Docker seems to be the new trend in application virtualization, and it is growing so fast that even Microsoft is getting ready to run Docker containers on Azure. They are also getting Windows ready to be dockerized.
This blogpost explains how to run a pre-built Plastic server Docker image that we have published at https://hub.docker.com. It explains the container structure we’ve prepared and how to isolate the server container from the data container to ease upgrades.
I’ve been playing with Docker these days, studying the integration possibilities it offers and finding an initial approach to wrap our beloved Plastic SCM server in a Docker container. And after some hours toying with our own Docker containers, I must say that I’m very excited about its potential!
But first things first: what’s actually Docker?
Docker: Sharing standardized module containers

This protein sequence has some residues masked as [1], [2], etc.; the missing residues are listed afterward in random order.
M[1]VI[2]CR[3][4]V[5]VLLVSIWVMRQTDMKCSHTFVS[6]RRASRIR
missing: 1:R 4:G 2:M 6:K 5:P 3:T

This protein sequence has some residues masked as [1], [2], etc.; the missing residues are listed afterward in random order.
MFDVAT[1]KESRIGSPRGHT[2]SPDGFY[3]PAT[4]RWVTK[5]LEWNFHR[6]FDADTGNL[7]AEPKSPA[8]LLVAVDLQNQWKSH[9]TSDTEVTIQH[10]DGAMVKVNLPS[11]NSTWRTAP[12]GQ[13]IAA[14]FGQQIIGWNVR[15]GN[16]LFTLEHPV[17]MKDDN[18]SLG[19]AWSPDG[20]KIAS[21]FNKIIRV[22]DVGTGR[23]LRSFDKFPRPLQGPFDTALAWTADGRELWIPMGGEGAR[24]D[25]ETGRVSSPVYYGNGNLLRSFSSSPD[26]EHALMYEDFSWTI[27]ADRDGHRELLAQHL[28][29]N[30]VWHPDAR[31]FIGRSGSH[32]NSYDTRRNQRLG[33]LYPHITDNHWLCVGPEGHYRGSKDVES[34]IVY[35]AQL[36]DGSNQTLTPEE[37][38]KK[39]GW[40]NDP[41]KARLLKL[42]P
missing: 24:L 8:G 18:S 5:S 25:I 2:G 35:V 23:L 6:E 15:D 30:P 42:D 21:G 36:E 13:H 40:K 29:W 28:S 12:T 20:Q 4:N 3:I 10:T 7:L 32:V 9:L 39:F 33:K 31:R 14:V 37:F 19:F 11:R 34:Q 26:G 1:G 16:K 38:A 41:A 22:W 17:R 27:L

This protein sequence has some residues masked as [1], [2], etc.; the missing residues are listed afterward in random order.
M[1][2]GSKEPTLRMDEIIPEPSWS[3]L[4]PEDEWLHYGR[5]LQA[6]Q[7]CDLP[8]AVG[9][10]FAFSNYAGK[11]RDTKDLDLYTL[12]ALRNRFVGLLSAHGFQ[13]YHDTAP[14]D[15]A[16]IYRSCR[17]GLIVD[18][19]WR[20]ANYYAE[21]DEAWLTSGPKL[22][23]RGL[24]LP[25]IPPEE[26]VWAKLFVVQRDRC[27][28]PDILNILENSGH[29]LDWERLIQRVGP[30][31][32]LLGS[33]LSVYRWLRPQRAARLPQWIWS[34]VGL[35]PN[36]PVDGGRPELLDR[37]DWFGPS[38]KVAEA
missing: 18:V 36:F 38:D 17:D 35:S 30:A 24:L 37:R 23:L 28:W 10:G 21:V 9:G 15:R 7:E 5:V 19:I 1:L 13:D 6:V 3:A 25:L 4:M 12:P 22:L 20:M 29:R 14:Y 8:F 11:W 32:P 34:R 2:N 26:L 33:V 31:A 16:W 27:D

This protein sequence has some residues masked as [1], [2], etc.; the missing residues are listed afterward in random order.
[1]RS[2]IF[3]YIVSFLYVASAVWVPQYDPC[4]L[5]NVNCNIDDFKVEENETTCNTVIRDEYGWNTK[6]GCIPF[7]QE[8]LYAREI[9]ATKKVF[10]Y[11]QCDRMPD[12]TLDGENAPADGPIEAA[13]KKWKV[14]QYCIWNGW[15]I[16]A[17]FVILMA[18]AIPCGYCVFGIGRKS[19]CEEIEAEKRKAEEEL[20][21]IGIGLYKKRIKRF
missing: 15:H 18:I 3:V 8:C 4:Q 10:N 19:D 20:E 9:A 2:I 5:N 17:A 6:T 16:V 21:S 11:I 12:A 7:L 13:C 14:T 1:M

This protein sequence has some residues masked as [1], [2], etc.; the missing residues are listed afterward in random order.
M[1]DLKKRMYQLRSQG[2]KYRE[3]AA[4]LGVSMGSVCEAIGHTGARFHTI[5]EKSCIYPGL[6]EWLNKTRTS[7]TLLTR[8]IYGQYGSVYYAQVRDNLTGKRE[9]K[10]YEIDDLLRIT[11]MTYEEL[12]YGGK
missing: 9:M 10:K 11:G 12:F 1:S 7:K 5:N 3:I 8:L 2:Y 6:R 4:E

Docker, as they define themselves, is an open platform for developers and sysadmins to build, ship and run distributed applications. It allows developers to create their own isolated environments according to their needs, define communication points (disk volumes or TCP/UDP ports) and save these settings into a Docker image.
Once the image has been set up, any other developer or sysadmin can run a new instance of the image, instantiating it into a Docker container.
Each one of those containers is run and virtualized on top of the Docker server, ensuring there’s no interference between them or the host OS.
Also, any change made in a container is persistent: all containers have their own local filesystem, which is managed by Docker. It won’t be accessed by any other container unless explicitly told to do so.